388040 Inhalation Characteristics of Polyanhydride Nanoparticle-Based Pulmonary Delivery Vehicles

Tuesday, November 18, 2014: 4:35 PM
202 (Hilton Atlanta)
Timothy Brenza1, Mai Tu2, Jennifer Fiegel2,3, Timothy Sullivan4 and Balaji Narasimhan5, (1)Chemical and Biological Engineering, Iowa State University, Ames, IA, (2)Pharmaceutics and Translational Therapeutics, The University of Iowa, Iowa City, IA, (3)Chemical and Biochemical Engineering, The University of Iowa, Iowa City, IA, (4)Mystic Pharmaceuticals, Inc., Austin, TX, (5)Department of Chemical and Biological Engineering, Iowa State University, Ames, IA

Polyanhydrides are biodegradable materials which have been shown to provide sustained delivery of their encapsulated payloads. Copolymers based upon sebacic acid (SA), 1,6-bis-(p-carboxyphenoxy)hexane (CPH), and 1,8-bis-(p-carboxyphenoxy)-3,6-dioxaocatane (CPTEG) have previously been synthesized into nanovaccines and antibiotic delivery vehicles. There are many advantages in developing a dry powder inhalable nanovaccine including: self-administration, improved patient compliance, and elimination of the cold-chain.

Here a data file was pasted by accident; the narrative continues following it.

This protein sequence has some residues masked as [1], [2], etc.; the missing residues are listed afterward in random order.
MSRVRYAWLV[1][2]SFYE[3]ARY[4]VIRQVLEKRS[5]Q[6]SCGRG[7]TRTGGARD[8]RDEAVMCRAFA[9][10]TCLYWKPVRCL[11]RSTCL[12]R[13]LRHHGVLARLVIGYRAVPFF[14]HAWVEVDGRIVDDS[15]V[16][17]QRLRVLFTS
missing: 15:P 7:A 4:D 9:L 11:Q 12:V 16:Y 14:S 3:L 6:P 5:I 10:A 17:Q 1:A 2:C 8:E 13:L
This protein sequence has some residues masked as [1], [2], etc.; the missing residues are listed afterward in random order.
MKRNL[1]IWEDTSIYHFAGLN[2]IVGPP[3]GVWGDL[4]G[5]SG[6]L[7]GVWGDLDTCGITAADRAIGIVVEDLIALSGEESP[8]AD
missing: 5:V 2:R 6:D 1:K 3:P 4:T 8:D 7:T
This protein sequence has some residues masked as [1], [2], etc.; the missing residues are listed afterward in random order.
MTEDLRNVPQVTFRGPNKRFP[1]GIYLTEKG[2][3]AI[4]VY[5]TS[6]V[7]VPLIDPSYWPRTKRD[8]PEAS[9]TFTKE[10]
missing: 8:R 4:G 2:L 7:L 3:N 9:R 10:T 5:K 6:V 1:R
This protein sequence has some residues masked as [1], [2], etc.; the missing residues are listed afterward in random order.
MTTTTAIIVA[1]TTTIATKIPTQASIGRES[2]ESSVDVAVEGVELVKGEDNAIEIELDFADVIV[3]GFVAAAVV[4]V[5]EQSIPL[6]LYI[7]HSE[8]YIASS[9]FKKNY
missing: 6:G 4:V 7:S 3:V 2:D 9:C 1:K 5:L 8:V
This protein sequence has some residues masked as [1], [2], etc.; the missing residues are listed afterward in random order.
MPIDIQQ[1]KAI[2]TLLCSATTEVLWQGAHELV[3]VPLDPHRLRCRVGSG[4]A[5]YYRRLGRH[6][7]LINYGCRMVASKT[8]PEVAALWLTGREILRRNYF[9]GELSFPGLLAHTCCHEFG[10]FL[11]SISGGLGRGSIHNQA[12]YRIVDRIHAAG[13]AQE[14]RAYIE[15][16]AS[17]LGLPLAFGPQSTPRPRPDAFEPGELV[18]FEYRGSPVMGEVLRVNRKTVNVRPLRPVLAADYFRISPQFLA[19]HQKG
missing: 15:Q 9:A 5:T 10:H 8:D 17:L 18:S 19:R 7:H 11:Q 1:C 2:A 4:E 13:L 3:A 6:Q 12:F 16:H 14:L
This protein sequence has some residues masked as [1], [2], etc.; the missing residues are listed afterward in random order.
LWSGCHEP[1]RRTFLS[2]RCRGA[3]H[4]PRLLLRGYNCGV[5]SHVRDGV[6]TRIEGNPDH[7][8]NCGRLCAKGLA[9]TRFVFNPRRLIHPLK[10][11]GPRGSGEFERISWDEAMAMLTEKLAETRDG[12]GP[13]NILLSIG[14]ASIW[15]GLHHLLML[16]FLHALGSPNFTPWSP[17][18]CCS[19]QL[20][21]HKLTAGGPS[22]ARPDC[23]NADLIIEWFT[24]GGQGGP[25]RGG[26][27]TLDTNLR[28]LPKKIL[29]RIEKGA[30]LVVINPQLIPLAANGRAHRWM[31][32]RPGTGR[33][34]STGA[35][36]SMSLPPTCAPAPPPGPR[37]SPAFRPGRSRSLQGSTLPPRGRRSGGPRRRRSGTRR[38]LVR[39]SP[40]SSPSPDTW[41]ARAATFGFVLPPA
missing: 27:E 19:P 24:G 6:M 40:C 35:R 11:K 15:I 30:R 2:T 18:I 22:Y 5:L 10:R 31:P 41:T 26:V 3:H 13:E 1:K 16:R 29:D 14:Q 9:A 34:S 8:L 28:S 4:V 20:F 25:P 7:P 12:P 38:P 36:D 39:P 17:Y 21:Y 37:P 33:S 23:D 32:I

In this work we evaluated the incorporation of nanoparticles formulated from two different candidate chemistries, 20:80 CPH:SA and 20:80 CPTEG:CPH, for utilization as a dry powder inhalable nanovaccine. The role of polyanhydride chemistry on nanoparticle primary size, hydrodynamic diameter, and in vitro aerosol deposition were evaluated. Additionally, the incorporation of these formulations into blister packs and dispersion characteristics from a customized dry powder inhaler were investigated. These studies represent the first steps in using polyanhydride nanovaccines and nanoparticle delivery vehicles in a dry powder inhalation system.

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